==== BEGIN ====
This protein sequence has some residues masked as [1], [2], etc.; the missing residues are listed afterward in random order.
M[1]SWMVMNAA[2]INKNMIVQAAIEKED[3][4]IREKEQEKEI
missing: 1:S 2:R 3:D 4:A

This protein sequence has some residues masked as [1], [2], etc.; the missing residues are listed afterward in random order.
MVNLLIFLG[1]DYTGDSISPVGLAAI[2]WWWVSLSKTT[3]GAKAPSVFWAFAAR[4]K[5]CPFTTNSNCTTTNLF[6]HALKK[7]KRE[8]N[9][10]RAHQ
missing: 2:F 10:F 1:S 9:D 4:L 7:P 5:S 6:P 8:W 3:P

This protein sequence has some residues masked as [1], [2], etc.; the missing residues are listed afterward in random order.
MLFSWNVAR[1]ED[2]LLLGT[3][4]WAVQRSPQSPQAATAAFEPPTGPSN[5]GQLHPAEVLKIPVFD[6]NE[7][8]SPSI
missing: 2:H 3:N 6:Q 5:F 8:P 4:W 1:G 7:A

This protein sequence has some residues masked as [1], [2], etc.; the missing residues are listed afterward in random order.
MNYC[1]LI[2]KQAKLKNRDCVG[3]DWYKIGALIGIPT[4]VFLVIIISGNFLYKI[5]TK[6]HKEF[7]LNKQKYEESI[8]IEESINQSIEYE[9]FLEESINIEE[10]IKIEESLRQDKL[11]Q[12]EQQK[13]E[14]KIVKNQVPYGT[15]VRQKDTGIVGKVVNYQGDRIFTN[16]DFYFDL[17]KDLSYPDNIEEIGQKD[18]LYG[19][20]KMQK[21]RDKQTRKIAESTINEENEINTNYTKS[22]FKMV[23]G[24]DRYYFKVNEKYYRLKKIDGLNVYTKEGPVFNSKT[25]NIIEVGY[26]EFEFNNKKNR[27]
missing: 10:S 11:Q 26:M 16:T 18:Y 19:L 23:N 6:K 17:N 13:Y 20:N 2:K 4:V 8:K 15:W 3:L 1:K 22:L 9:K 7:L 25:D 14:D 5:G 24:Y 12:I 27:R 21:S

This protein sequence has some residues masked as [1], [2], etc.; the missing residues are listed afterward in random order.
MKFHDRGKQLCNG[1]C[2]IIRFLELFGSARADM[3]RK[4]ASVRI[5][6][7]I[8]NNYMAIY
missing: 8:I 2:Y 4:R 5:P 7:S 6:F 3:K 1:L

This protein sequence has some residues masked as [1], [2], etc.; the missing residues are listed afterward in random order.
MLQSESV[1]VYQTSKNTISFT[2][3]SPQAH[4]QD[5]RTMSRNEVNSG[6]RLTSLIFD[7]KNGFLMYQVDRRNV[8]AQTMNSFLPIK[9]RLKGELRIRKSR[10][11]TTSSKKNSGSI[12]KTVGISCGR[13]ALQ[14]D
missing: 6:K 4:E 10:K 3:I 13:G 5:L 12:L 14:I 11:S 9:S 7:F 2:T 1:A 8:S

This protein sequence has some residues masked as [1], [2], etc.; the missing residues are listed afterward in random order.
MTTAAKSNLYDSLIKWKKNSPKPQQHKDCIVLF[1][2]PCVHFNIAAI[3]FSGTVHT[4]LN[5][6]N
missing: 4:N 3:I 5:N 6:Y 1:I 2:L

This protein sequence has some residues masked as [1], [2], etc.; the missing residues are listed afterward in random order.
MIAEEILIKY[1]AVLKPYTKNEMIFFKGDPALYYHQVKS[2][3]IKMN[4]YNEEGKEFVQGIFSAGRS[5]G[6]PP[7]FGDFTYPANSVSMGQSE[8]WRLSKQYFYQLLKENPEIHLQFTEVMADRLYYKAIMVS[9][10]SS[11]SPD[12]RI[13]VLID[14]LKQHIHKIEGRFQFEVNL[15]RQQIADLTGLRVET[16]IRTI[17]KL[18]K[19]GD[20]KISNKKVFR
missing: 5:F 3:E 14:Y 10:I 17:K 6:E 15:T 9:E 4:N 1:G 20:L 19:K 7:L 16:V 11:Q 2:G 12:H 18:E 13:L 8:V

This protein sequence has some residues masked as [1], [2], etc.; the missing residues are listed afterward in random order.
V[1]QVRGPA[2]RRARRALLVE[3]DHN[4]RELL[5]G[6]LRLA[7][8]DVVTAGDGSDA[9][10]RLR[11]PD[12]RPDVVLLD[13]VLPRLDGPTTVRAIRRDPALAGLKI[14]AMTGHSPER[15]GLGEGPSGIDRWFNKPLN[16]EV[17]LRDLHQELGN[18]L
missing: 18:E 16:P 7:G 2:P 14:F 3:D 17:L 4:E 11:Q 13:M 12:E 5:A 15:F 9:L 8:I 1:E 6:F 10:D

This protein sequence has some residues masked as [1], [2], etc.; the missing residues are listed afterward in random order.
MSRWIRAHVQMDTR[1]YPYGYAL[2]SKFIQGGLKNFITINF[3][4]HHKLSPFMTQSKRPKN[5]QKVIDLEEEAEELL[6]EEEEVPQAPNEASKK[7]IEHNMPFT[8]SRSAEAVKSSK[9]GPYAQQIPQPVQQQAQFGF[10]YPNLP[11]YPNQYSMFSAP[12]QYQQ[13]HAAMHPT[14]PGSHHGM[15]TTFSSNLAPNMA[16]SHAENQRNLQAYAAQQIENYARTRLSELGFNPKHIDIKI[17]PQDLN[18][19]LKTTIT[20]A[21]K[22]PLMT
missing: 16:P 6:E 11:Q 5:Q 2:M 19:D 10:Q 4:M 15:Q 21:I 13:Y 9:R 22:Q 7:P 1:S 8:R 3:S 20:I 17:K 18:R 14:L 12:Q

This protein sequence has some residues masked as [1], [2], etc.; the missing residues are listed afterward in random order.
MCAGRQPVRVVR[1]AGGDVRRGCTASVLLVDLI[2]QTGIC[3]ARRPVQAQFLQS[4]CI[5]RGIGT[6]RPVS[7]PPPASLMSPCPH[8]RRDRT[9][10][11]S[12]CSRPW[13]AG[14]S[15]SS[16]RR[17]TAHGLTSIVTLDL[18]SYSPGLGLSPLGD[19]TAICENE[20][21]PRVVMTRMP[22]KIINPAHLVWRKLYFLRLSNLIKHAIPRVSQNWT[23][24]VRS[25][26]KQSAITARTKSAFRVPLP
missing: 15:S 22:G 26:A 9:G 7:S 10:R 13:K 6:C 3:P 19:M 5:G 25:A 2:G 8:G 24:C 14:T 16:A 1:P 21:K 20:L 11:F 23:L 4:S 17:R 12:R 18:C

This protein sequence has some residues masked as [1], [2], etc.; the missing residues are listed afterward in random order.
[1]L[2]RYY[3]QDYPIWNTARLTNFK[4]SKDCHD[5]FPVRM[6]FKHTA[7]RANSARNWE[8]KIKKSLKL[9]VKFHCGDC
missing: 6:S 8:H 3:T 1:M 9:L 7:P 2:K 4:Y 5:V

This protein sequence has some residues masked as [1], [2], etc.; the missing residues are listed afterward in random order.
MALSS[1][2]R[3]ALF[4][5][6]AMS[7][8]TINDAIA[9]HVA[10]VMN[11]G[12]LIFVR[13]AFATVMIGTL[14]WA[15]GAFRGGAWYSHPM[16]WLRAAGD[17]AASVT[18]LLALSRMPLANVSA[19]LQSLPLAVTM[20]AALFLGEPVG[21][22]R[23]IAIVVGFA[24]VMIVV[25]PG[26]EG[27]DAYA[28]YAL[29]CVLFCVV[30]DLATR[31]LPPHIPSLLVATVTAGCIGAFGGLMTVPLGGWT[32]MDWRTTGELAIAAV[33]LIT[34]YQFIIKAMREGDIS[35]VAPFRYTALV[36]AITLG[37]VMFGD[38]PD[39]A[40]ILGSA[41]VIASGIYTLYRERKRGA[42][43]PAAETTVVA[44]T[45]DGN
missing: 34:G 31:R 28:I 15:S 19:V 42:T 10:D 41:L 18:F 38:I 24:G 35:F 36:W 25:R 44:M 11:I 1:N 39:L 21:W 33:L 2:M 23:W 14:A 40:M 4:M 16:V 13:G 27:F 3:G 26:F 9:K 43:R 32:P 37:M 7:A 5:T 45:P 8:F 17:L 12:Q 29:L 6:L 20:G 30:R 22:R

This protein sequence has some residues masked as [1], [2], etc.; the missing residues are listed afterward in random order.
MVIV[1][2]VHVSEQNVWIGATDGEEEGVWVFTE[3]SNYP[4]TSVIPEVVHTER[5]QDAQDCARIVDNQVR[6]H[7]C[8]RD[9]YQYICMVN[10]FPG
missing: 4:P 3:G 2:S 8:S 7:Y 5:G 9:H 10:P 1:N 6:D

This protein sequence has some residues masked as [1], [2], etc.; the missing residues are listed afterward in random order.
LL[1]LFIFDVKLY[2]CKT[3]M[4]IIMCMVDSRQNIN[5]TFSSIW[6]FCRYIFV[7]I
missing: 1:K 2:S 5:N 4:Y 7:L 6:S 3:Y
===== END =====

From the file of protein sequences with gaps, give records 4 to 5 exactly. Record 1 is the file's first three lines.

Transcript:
This protein sequence has some residues masked as [1], [2], etc.; the missing residues are listed afterward in random order.
MNYC[1]LI[2]KQAKLKNRDCVG[3]DWYKIGALIGIPT[4]VFLVIIISGNFLYKI[5]TK[6]HKEF[7]LNKQKYEESI[8]IEESINQSIEYE[9]FLEESINIEE[10]IKIEESLRQDKL[11]Q[12]EQQK[13]E[14]KIVKNQVPYGT[15]VRQKDTGIVGKVVNYQGDRIFTN[16]DFYFDL[17]KDLSYPDNIEEIGQKD[18]LYG[19][20]KMQK[21]RDKQTRKIAESTINEENEINTNYTKS[22]FKMV[23]G[24]DRYYFKVNEKYYRLKKIDGLNVYTKEGPVFNSKT[25]NIIEVGY[26]EFEFNNKKNR[27]
missing: 10:S 11:Q 26:M 16:T 18:Y 19:L 23:N 6:K 17:N 13:Y 20:N 2:K 4:V 8:K 15:W 3:L 1:K 22:L 9:K 7:L 25:D 14:D 5:G 24:Y 12:I 27:R 21:S

This protein sequence has some residues masked as [1], [2], etc.; the missing residues are listed afterward in random order.
MKFHDRGKQLCNG[1]C[2]IIRFLELFGSARADM[3]RK[4]ASVRI[5][6][7]I[8]NNYMAIY
missing: 8:I 2:Y 4:R 5:P 7:S 6:F 3:K 1:L